The Garmin Vivoactive HR is considered a middle range watch in the Garmin GPS enabled lineup so it lacks the ability to provide VO2 max or race result predictions. But it can still do a fair bit. In addition to its ability to track steps throughout the day, it also calculates floors climbed using its internal accelerometer.

      More advanced features like indoor run tracking, indoor cycling speed, or temperature readings are available with the use of separately sold sensors.

      This unit also has the ability to provide you with heart rate information via its optical wrist reader which uses Elevate technology. The heart rate information is collected during workouts and throughout the day which likely makes the calories burned reading more accurate.

      Smart notifications are also a welcomed feature on the watch. You can easily get incoming call or text message notifications right on your wrist. It's a convenient way to stay connected even when on the run. The Vivoactive GPS also provides live weather data and enables users to control their music.

      Finally, vibration and sound alerts are also a feature on this watch. They work with the included alarm and provide you with feedback during workouts like intervals.
      The GPS accuracy is excellent. No reviewers had any qualms about this aspect of the Garmin Vivoactive HR. Garmin does make GPS devices for cars and boats, after all.

      Where the device may fall short is with its optical heart rate sensor. Wrist based sensors are fairly new and while they are more comfortable and convenient than heart rate straps, they take a bit of getting used to. The Garmin Vivoactive HR's wrist reader runs into some problems when used for tracking heart rate during tough interval workouts. It's as if the reader can't record the data quickly enough. Some users found this to be a dealbreaker. Others noted that this was an issue but also said that the heart rate information was accurate otherwise.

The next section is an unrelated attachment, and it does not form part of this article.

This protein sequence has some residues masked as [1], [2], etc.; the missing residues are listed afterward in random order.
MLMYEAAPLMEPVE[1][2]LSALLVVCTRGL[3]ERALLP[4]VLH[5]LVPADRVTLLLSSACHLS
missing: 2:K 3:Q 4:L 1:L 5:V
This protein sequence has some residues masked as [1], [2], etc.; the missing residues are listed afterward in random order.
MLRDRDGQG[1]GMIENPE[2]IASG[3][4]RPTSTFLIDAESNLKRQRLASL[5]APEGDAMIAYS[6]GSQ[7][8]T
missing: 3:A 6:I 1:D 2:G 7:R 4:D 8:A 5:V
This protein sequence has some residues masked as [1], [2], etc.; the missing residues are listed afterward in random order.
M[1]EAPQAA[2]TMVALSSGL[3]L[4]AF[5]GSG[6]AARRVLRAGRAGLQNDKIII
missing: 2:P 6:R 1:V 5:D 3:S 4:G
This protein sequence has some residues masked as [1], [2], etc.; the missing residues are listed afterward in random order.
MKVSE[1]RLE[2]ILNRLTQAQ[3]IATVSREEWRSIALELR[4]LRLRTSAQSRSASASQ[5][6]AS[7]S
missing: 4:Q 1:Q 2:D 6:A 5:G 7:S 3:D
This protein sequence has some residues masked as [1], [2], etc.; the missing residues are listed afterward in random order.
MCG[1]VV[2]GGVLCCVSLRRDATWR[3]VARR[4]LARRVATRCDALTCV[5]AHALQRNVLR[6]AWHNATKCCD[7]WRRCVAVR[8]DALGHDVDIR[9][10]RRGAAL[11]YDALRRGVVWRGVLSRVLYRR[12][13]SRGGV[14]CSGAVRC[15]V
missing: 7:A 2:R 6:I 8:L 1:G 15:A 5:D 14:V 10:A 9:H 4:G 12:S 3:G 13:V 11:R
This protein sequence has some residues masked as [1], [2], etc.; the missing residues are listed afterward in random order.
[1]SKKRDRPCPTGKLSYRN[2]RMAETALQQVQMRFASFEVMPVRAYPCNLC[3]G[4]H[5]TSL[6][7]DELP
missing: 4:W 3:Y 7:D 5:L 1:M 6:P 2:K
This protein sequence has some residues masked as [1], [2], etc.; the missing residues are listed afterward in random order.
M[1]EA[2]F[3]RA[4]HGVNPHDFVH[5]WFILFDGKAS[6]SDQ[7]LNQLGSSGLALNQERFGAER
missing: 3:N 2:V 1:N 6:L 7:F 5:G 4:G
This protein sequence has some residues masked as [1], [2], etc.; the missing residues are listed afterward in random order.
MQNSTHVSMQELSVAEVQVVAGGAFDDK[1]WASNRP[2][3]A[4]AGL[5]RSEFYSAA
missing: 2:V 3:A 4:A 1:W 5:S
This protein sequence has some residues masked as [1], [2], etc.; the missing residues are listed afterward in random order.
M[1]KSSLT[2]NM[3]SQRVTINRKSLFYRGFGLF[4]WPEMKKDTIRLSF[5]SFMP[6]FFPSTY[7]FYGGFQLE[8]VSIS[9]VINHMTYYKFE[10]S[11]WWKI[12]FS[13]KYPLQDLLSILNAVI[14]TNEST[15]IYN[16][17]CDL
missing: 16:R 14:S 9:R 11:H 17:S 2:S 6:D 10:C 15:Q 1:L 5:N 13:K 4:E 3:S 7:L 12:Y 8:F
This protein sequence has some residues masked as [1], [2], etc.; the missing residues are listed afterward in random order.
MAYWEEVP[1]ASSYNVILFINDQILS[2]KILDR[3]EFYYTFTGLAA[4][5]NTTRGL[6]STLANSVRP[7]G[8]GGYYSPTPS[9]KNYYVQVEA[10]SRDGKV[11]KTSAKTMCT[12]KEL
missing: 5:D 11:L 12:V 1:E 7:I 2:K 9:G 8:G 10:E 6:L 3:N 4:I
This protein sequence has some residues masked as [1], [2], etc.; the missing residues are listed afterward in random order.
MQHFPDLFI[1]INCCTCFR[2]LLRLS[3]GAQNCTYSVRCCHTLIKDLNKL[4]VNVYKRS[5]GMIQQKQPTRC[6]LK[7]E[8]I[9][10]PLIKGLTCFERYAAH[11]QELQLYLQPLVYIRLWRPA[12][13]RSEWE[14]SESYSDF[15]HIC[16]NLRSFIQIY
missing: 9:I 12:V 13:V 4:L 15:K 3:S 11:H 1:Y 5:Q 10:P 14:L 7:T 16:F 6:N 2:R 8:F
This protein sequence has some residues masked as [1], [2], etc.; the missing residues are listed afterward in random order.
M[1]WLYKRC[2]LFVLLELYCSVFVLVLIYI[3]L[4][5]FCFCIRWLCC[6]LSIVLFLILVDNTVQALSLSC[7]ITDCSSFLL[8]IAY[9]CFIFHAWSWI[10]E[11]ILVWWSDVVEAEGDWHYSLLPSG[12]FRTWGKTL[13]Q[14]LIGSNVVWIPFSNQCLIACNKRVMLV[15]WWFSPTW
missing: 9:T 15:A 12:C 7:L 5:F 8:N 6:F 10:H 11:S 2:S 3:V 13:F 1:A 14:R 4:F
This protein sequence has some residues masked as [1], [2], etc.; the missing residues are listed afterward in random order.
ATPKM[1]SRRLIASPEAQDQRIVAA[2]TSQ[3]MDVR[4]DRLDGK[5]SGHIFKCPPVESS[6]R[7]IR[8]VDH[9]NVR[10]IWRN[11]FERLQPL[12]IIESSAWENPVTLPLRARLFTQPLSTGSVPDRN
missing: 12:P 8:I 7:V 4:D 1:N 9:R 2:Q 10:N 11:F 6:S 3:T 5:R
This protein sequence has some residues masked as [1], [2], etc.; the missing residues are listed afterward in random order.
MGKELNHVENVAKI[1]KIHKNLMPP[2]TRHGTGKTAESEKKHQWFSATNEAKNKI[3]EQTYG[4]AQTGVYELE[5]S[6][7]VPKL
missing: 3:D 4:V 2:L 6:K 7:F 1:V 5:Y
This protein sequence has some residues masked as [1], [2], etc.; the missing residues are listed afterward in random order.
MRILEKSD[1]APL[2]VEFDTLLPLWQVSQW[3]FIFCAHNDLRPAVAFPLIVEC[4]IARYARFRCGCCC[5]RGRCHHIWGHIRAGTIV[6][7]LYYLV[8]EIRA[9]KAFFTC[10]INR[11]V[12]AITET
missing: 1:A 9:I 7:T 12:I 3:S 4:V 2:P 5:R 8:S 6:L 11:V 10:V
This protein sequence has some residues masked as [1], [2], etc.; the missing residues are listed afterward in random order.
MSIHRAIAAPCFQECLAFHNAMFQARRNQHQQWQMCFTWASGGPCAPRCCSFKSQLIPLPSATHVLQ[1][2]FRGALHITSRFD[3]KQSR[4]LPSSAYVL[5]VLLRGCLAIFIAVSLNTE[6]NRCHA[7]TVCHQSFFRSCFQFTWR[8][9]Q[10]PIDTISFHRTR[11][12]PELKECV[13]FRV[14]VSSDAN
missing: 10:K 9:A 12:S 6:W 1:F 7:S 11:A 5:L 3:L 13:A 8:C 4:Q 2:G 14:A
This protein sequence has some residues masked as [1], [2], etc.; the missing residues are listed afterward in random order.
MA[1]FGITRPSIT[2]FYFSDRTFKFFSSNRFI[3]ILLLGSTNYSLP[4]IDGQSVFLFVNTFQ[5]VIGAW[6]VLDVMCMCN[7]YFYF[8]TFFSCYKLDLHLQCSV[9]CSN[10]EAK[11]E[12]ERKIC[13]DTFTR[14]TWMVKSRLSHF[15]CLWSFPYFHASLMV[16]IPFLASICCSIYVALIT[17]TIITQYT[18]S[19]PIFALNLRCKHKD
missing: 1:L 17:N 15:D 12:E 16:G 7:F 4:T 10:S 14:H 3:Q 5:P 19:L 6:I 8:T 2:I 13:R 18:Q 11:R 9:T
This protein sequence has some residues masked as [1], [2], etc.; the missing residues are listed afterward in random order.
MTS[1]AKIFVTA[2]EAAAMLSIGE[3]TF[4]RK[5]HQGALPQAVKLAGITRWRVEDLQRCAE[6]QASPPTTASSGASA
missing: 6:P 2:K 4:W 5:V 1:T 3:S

The way you wear the watch may affect the data you get. Making sure you have a snug fit and that the watch is positioned correctly can make a world of difference. Where the Garmin Vivoactive HR shines is in its capability to record information throughout the day. It shouldn't be used as a replacement for a medical grade monitor, though, so if you're concerned about your heart rate readings, see a doctor.

      Another thing to mention is that many users found the indoor treadmill tracking inaccurate. The internal accelerometer can sense movements but it's just not as good as the foot pod, which can be purchased separately.